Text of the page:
There are some companies that are aware that they could lose pivotal employees to a competitor which could be harmful or detrimental to their business, both in the short and long term.
To combat this, your competitors may have a non-compete or non-solicitation clause in place with their employees, particularly relating to those with important responsibilities or top performers.
It is important that before offering a contract to a poached candidate, you ensure that these contractual restrictions are not in place.
As the expression goes, ‘old habits die hard,’ and as mentioned above, one of the major issues when hiring from a competitor is that that the person is unable to adapt to a new company, processes and culture.
They may have done a similar role and worked for a similar company, but this does not mean you should lose the things that make your company stand out from your competitors. There is potential for a candidate to bring in old habits and traits which could rub off onto your other staff and be difficult to forget.
Upset current or future relationships
You can’t poach without breaking some eggs. We are in a small sector and pinching from a competitor can cause difficulties and feelings of bad sentiment.
There is a very good chance that at some point, your company will be required to interact with your rivals and shake their hands, be it for joint training sessions, industry exhibitions or trade association meetings.
If you are likely to meet a competitor or need to maintain some sort of healthy relationship, permanently burning a bridge over a single hire may prove to be more damaging than beneficial in the long run.
Also, you may also be opening the doors for competitors to attempt to steal your most valued employees.
A question of loyalty
When recruiting for roles that may be vitally important to the success of your business, loyalty is an important factor to consider. If the competitor’s employee is readily happy to jump ship, then there will inevitably be the question of whether they are susceptible to being pinched again.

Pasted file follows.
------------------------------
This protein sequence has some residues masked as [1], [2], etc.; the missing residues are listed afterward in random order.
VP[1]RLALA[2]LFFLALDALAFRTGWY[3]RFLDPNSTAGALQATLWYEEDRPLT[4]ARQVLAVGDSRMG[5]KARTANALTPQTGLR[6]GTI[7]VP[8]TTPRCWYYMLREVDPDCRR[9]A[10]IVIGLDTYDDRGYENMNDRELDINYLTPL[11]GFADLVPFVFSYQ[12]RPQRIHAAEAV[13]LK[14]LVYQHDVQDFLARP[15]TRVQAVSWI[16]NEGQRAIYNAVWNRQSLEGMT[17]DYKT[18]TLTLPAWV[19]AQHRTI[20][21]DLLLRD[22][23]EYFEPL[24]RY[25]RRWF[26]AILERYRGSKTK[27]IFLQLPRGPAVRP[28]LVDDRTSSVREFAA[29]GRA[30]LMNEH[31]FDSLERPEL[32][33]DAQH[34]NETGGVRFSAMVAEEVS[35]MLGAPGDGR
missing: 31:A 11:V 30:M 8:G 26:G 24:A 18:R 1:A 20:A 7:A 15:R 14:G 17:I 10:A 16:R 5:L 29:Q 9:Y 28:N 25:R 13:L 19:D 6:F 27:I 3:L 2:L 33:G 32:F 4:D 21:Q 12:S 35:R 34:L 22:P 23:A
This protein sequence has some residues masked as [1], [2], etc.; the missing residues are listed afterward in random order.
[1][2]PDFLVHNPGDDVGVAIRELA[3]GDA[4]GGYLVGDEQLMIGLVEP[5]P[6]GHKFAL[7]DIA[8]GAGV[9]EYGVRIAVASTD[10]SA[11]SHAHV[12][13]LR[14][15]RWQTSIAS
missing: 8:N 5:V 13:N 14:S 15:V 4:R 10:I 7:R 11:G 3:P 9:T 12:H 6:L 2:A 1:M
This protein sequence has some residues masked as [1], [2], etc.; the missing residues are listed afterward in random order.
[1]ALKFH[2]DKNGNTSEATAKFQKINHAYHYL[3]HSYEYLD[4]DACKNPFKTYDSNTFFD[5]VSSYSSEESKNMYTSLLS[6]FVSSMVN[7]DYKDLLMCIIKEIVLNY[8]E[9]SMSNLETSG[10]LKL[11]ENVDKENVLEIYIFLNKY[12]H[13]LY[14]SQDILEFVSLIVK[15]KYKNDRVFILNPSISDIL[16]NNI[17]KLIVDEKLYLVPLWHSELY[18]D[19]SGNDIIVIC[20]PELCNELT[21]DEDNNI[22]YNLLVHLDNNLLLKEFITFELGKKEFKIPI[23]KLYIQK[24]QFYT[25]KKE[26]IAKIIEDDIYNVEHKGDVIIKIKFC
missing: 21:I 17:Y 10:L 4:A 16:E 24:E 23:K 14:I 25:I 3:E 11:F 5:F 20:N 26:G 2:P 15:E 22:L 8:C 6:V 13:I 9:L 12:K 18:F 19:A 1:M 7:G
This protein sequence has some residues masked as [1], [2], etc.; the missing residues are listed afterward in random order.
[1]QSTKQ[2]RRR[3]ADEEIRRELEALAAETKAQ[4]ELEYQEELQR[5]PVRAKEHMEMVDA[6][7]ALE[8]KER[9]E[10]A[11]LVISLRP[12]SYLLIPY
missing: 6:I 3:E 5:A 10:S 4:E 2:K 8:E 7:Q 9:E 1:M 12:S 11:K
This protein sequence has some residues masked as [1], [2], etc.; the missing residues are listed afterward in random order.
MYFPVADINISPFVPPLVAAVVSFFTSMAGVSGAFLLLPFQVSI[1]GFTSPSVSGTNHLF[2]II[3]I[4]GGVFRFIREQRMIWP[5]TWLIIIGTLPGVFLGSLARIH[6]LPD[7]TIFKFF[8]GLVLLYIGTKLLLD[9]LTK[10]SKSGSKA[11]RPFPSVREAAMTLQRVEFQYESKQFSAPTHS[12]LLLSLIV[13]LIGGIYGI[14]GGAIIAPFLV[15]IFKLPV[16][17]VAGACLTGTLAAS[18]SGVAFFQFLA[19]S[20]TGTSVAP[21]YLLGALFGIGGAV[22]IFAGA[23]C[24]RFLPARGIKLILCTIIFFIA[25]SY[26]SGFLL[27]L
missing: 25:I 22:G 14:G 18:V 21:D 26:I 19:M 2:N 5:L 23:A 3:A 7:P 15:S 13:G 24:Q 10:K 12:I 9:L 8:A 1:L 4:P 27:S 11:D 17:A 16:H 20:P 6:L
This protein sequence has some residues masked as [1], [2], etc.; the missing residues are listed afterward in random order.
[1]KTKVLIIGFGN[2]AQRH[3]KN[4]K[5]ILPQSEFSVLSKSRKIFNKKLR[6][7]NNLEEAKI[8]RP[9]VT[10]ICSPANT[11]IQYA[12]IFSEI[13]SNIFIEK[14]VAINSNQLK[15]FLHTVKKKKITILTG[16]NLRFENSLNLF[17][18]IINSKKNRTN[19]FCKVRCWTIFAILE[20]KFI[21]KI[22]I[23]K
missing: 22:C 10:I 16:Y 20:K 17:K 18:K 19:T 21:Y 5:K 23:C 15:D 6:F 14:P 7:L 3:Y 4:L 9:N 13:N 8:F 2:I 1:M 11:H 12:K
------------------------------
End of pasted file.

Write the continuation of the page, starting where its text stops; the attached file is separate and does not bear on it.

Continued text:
For positions that have a high degree of responsibility or long-term importance to your company, it might not be worth the risk.
To poach or not to poach?
There are valid arguments both for and against, but ultimately, the decision very much depends on the circumstances. In the short-term, it can seem like the answer, however, it is always important to bear in mind what the fallout of such a decision could be in the long-term and if it may prove to have costly negative impacts down the line.
Importantly, at Trusted Recruiter, we will only ever headhunt candidates that are working for companies we have no existing relationship with.
Working with manufacturers, retailers and distributors in the mobility, independent living and assistive technology sector on a ‘no placement, no fee basis’, Trusted Recruiter generally recruits for sales, marketing, operations, manufacturing, servicing, customer service and senior management. Check out the latest Trusted Recruiter roles todayhttps://thiis.co.uk/recruitment-tips-to-poach-or-not-to-poach/https://i0.wp.com/thiis.co.uk/wp-content/uploads/2019/10/businessman-poaching.jpg?fit=900%2C598&ssl=1https://i0.wp.com/thiis.co.uk/wp-content/uploads/2019/10/businessman-poaching.jpg?resize=150%2C150&ssl=1Knowledge HubNewsroomRecruitment Tipsadvice,Antony Elkington,guidance,hiring,loyalty,mobility recruitment,poach,poaching,recruitment,staff,tips,training,Trusted RecruiterIt is a controversial topic, the idea of poaching quality staff from a competitor, however, in a niche industry such as mobility and rehabilitation, it is not uncommon. When companies find themselves in a pinch and quickly need the right candidates, then pinching staff from rivals can seem to...Calvin BarnettCalvin Barnettcalvin@thiis.co.ukAdministratorTHIIS Magazine